Heritage railway trips offer a slice of 1930s glamour in an era, as Toby Keel found out on a trip on the Dartmouth Express.
It’s early on a Saturday morning. The skies are grey, there’s a chill in the air and a threat of rain. The sort of morning when you’d be as well off staying in your pyjamas and making another cup of tea. Yet one of the platforms at Bristol Temple Meads is packed as if it’s Monday morning rush hour.
The reason for this excitement? 60009 Union of South Africa, as handsome a steam locomotive as you’ll ever see, which is just being hitched up to the Dartmouth Express.
It’s over half a century since the last steam-hauled scheduled train service ran in Britain, yet the excitement caused by this handsome beast is what you might expect if a Formula 1 car had turned up in the car park. All across the station passengers pour across to get a close-up glimpse of this classic 1930s locomotive, a handsome LNER Class A4 machine — the same class as the famed Mallard — that’s all flowing lines and Art Deco-esque sensuality.
The F1 comparison isn’t as fanciful as you might think: this is a locomotive that looks like the sort of thing Malcolm Campbell would have set a speed record in, had he gone for trains instead of boats. Indeed, this particular engine holds several records, including the fastest steam-hauled non-stop run from London to Edinburgh. Slightly bizarrely, it also holds the record for the slowest, when it got caught in flooding in 1948.
With Union of South Africa safely connected to the carriages, the guard and stewards usher the passengers back on to continue the Dartmouth Express’s journey. It’s one of several heritage train day trips operated by The Railway Touring Company. Among them are the Cumbrian Mountain Express, the Cotswold Venturer and Dorset Coast Express. Each one pulls vintage carriages done out in irresistibly evocative style, so much so that — particularly in first class — you half expect Hercule Poirot to hurry along the corridor with Captain Hastings in tow.
The seats are like the sort of plush armchair your grandfather used to sit in; the tables are decked with cloth and laid with cutlery for the breakfast and dinner served on board; and soft lamplight reflects off the wood panelling and glass divides, bathing the carriage in almost sepia tones.
The nostalgia is palpable, even for someone who, like, me, is too young to have seen one of these engines first time round. For my companion today — my father-in-law, who spent hours trainspotting exactly these types of engines in the 1950s— it’s almost overwhelming.
The trip I’m on, the Dartmouth Express, runs from Guildford to Kingswear, includes a ferry trip across the Dart to spend a few hours in one of Britain’s prettiest waterside towns, and then back home again. It’s an early start and a late finish; we pull away from Guildford just before 7am and don’t return until well after 10pm. Yet it never drags. Once past Reading the route takes in the rolling countryside of Wiltshire, Dorset and Devon, including an unforgettable stint along the sea wall at Dawlish where the track is so close to the sea you can smell the salt.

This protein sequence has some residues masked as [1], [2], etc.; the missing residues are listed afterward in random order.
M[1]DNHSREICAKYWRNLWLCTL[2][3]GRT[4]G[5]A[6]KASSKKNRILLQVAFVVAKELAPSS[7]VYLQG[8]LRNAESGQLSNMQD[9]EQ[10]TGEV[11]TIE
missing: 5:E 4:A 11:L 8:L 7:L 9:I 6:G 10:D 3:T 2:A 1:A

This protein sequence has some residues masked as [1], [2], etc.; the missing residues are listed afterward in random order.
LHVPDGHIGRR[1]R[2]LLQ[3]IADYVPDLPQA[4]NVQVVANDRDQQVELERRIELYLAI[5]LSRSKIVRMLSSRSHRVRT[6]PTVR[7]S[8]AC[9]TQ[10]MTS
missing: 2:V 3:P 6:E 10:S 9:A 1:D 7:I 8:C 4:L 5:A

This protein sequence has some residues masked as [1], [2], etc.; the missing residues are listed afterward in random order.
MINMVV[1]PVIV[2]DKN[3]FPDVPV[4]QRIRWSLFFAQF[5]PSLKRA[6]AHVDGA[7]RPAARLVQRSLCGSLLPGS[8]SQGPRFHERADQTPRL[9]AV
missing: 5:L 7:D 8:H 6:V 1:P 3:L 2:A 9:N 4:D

Before the Union of South Africa is attached at Bristol the carriages are hauled by a vintage diesel that’s smart and attractive in its own right, but once the steam engine is hitched up it’s something else – the smiles of onlookers seeing the train whizz by turn into beaming grins.
At every bridge, trainspotters hang over the railings to get a glimpse and a photo; faces turn to watch from every window we pass; level crossings come to a standstill; young boys jump up and down and point, excitedly chattering to their mothers. The train is infectious; everyone is delighted to see us, with the sole exception of one sullen teenager just outside Paignton who, hilariously, delivers a middle-finger salute. Even that feels like an accolade of sorts; it would have been far easier just to ignore us.
Taking a heritage railway day trip really feels like stepping into a moving time machine, a taste of pre-war glamour with the modern world flashing by outside the windows. We’d strongly recommend upgrading to 1st class – the carriages feel much more special, and once you’re barrelling along at full speed (the Union of South Africa is still easily capable of hauling us at 70mph) you’ll appreciate the extra comfort for the long journey. For the full Agatha Christie experience, there’s the Premier Dining option, which includes a cooked breakfast that would put many decent hotels to shame, and a fine three-course dinner served at your seat by silver service staff.
That dinner is served to us now, accompanied by a bottle of wine ordered from the steward, which we sip as the sun streams through the windows to bathe the carriage in golden light. It feels almost comically bucolic, and the ideal way to ease towards the end of the day — it’s just a shame every train journey can’t be as memorable as this one.
Tickets for The Railway Touring Company’s heritage day trips cost £109 in Standard class, £164 in First and £264 for Premier Dining. See the day trip calendar for 2019, get more information about these and other routes at railwaytouring.net or call 01553 661 500.
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